The weather in Tanzania is tropical on the coast, on the island and in the Selous. It is temperate in the other parks. Temperatures on Mount Kilimanjaro and Meru drop to below freezing. In broad terms the pattern is as follows:
Mid December-March - hot and dry
Late March-late May - hot and wet (referred to as the "long rains")
June-late October - warm and dry
Late October-mid December - warm and wet (referred to as the "short rains")
In the north, the heavy rains fall in April/May, and the light rains fall in November. This said, both April and May are wonderful times to vsist Ngorongoro and the Serengeti - less crowded, green and with the migration in full swing!
The wildebeest migration is best viewed in the Serengeti from Jan-July. Tarangire is at its best during its dry season from July to September. Southern Tanzania is best visited between May and Nov.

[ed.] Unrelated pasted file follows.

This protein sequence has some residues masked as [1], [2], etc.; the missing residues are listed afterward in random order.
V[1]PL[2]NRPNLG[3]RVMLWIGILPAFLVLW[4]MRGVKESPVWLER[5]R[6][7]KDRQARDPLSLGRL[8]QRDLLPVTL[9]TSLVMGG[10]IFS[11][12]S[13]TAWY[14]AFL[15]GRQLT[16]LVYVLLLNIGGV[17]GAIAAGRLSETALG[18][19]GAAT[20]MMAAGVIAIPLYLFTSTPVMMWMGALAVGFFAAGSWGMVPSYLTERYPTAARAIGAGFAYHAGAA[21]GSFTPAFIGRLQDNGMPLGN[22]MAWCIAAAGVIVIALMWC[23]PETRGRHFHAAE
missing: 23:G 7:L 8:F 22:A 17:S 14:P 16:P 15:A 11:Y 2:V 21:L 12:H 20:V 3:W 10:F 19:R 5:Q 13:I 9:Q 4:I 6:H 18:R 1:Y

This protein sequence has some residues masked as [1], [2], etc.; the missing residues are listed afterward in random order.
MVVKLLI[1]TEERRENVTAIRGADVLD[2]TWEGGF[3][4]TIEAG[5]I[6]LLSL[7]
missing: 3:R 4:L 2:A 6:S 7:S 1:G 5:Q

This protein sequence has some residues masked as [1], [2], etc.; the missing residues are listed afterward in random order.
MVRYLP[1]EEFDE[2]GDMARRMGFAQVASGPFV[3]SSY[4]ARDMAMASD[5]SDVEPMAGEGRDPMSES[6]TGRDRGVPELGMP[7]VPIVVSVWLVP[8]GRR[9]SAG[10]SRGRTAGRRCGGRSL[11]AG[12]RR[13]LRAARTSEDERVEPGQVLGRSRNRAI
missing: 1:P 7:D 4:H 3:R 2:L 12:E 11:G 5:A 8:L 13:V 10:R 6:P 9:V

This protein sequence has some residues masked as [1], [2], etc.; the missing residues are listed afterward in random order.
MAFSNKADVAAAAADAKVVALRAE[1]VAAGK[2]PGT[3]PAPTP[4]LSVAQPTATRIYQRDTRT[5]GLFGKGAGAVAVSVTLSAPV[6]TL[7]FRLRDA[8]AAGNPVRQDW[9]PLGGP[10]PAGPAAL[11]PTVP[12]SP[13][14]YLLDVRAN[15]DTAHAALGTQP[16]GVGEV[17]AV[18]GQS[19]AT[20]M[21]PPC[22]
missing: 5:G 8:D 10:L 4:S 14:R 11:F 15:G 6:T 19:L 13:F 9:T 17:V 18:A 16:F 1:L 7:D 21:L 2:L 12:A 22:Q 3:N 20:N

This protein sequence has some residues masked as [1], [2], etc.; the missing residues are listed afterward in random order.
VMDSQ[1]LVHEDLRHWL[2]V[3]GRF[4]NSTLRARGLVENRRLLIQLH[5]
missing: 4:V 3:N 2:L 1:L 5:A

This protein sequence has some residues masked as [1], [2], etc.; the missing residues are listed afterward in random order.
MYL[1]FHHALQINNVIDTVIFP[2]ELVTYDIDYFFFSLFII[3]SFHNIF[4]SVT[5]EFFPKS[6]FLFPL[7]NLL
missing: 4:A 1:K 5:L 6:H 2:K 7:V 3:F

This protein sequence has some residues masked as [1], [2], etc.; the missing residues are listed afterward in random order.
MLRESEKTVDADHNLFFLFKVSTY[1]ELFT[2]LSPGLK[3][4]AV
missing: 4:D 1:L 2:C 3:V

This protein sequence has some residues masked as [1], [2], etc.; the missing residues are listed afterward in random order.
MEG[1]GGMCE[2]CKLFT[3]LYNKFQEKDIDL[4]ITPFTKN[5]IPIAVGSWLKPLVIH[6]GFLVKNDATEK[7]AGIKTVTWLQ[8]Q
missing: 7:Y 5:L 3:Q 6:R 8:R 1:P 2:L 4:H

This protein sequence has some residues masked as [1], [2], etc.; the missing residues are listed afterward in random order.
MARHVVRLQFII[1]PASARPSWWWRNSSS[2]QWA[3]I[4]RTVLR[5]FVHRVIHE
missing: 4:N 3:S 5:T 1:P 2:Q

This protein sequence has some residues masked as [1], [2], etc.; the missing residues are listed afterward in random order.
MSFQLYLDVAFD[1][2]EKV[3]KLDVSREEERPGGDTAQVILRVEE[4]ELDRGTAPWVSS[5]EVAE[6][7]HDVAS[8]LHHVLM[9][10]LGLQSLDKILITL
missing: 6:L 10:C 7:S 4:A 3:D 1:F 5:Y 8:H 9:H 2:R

Mobile safaris are generally 7, 10 or 14 days and tend to start and end in Arusha.
Photographing of people (the attractive and distinctive Maasai people are obvious favourites for visitors), can be a sensitive issue and usually requires permission and payment. It is inadvisable to randomly try and take photographs of people along the roadside as many people now use it as an income and can get fairly upset and unpleasant if a deal isn't negotiated.
With so many incredible safari destinations within Tanzania it is seldom necessary to venture any further afield - and, with Zanzibar off the coast your down-time is taken care of...
For all your safari planning enquiries (or for more information on any of our safaris or destinations) please complete the Enquiry Form below. Please give as much information as you can on what you have in mind, where you would like to go, what you are interested in, and if possible, an idea of your budget. Thank you.